Newspaper article Pittsburgh Post-Gazette (Pittsburgh, PA)

Permitting Women in Combat Roles Was Long Battle

Newspaper article Pittsburgh Post-Gazette (Pittsburgh, PA)

Permitting Women in Combat Roles Was Long Battle

Article excerpt

Women have been fighting for the right to serve in combat positions for decades. Secretary of Defense Leon Panetta handed them a sudden -- and nuanced -- victory on Thursday.

Mr. Panetta and Gen. Martin Dempsey, chairman of the Joint Chiefs of Staff, signed a memo authorizing the change at the Pentagon. They said the change was prompted by the valiant efforts of women who served in Iraq and Afghanistan. As of Thursday, 152 women had died and another 958 had been wounded. Many received awards for their service.

"If they can do the job, if they can meet the standards, if they can meet the qualifications that are involved here, there is no reason why they shouldn't have a chance," Mr. Panetta said. "That's just a fundamental belief of mine, and I think it's a fundamental belief of the American people."

Each branch of the military must supply the secretary of defense with a report, which will be presented in May, outlining how it will adapt to the lifting of the ban. The branches have until 2016 to apply to keep certain positions closed to women.

"The services will bear the responsibility for providing the thorough analysis needed to articulate what's best needed for the armed forces," Gen. Dempsey said when describing how the exemptions would work. "We all wear the same uniform, and we all fire the same weapon."

Service members, legislators and citizens have been debating for ages whether women should be allowed to serve in combat roles.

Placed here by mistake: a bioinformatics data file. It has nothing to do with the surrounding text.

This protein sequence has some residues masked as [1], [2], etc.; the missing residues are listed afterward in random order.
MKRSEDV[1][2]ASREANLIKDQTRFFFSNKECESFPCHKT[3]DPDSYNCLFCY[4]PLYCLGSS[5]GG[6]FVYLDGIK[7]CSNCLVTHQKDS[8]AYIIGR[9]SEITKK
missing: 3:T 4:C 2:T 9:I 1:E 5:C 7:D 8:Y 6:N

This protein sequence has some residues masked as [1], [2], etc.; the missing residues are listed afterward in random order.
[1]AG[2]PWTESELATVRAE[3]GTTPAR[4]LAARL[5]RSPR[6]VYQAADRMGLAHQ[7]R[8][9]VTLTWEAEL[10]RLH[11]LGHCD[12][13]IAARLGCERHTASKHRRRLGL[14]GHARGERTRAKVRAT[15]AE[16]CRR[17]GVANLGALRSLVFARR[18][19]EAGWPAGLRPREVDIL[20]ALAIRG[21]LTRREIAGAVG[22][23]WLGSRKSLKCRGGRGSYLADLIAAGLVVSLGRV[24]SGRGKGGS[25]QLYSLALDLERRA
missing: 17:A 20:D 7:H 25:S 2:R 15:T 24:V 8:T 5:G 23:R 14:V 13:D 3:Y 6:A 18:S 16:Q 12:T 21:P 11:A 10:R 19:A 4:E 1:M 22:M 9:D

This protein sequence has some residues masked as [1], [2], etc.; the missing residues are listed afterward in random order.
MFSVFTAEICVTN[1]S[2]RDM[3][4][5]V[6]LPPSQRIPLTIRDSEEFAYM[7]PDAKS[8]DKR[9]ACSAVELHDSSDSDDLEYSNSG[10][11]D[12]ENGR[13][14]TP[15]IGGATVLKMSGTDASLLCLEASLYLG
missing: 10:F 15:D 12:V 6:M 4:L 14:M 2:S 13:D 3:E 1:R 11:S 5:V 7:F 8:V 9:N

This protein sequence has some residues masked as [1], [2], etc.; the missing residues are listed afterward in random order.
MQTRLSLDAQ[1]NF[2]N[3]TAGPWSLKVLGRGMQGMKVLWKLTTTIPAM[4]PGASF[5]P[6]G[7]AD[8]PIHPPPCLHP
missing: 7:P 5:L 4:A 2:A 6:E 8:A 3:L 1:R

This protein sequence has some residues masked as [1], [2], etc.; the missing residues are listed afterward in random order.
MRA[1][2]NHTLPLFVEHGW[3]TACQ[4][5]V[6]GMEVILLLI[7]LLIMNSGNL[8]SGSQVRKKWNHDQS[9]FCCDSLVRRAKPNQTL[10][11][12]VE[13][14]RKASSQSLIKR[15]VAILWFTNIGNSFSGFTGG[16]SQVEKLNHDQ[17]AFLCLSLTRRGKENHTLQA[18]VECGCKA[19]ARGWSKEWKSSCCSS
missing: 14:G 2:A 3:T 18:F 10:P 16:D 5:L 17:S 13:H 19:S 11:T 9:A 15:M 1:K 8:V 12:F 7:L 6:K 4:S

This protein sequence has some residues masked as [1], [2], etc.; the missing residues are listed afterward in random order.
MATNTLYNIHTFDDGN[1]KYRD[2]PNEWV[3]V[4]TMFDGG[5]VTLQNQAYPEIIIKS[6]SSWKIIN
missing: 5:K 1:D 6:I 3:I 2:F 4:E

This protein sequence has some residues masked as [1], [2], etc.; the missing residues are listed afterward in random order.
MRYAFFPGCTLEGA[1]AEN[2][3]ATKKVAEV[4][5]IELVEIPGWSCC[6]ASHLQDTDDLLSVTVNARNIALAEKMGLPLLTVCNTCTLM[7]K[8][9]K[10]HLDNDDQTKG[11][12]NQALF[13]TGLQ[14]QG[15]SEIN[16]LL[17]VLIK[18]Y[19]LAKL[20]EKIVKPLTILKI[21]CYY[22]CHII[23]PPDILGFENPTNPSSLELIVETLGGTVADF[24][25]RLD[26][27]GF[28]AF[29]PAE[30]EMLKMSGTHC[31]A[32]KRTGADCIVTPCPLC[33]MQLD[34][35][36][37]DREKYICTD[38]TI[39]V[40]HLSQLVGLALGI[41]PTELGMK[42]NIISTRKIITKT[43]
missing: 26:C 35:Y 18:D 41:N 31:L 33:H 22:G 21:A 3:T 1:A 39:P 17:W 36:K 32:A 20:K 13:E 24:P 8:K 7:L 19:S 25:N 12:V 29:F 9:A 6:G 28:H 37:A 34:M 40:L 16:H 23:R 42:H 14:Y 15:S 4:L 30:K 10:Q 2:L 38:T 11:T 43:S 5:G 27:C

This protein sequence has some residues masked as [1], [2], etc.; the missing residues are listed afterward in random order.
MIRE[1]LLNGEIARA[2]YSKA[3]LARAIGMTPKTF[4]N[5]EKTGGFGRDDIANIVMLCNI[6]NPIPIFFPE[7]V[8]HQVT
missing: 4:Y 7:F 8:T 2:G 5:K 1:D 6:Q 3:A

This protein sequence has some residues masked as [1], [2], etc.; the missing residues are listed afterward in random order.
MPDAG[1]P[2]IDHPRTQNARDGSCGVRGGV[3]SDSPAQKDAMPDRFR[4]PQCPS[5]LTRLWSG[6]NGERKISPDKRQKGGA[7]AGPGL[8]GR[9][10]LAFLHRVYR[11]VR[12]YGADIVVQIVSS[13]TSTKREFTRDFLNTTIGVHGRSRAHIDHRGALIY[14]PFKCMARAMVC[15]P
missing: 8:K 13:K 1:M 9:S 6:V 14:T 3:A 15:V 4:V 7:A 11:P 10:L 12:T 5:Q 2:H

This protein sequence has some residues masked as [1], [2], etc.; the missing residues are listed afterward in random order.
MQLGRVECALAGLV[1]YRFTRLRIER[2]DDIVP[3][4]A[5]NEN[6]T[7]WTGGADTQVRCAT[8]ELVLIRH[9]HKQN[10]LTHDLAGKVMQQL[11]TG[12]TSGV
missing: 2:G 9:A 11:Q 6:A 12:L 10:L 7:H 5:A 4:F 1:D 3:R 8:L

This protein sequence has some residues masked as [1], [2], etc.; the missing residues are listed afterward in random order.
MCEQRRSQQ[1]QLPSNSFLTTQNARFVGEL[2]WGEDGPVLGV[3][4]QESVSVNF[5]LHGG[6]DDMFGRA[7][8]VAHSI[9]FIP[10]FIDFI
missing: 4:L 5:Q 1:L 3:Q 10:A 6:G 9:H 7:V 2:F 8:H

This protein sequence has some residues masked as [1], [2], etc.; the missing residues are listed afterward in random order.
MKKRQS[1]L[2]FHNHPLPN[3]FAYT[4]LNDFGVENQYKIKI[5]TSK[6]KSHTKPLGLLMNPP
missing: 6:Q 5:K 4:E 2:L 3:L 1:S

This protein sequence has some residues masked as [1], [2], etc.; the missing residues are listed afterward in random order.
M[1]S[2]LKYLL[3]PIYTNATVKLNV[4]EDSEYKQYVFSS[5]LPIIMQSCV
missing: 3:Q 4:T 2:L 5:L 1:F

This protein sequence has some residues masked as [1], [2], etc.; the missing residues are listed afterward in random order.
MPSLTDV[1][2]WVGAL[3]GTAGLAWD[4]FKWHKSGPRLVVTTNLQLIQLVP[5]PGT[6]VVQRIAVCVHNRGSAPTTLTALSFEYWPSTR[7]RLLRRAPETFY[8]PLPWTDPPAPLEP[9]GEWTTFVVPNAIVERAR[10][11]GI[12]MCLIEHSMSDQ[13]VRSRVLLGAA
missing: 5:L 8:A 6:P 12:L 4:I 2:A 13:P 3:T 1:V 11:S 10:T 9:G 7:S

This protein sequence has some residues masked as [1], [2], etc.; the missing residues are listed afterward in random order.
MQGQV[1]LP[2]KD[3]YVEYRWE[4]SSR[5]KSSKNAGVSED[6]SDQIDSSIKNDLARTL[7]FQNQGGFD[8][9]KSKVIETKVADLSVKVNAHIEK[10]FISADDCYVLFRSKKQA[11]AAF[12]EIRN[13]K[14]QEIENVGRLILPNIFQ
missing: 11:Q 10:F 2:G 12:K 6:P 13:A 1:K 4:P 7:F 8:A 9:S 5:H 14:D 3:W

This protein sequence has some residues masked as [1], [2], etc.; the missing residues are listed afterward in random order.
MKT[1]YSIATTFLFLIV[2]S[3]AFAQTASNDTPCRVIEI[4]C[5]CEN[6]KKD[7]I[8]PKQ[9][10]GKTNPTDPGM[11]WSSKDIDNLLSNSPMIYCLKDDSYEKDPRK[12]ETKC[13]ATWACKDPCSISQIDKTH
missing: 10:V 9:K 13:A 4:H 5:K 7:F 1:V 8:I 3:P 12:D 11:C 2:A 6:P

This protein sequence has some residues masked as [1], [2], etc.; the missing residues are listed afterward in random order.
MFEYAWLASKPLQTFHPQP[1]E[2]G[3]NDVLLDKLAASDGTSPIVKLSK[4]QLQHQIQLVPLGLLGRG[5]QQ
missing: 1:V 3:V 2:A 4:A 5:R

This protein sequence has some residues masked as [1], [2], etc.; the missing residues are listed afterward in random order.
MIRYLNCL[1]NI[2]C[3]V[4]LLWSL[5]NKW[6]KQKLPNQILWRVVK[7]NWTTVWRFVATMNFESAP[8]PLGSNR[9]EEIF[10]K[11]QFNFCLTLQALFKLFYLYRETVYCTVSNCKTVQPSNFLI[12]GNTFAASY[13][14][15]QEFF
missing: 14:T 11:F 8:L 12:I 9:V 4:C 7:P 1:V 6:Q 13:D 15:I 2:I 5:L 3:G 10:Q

Proponents of the change argued that women were already serving in combat roles because the changing nature of warfare made traditional battle lines obsolete. No longer could women hide behind an arbitrary line. Improvised explosive devices were hidden virtually everywhere. Female Marines were needed to communicate with women in Iraq and Afghanistan and to search them for weapons because local cultural norms prevented men from interacting with them in the same ways.

Opponents argued largely that they were philosophically opposed to having women serve in combat roles, that they worried their presence would cause the military to lower its physical fitness standards or that the women wouldn't have privacy when working close to male soldiers.

"I did not think it would come in my lifetime," said Col. Sharon M. Johnson, who is stationed at Pope Air Field Base in North Carolina and worked for a time at the 911th Airlift Wing in Moon. "I was surprised and delighted, and I think now the hard work starts for everybody. You don't create a culture overnight."

Col. Johnson, who has extensively studied the combat exclusion policy, predicted that it could take five to 10 years for having women serving in combat positions to seem normal.

In a research paper she produced while working on her master's degree at the U.S. Army War College in Carlisle, Pa. …

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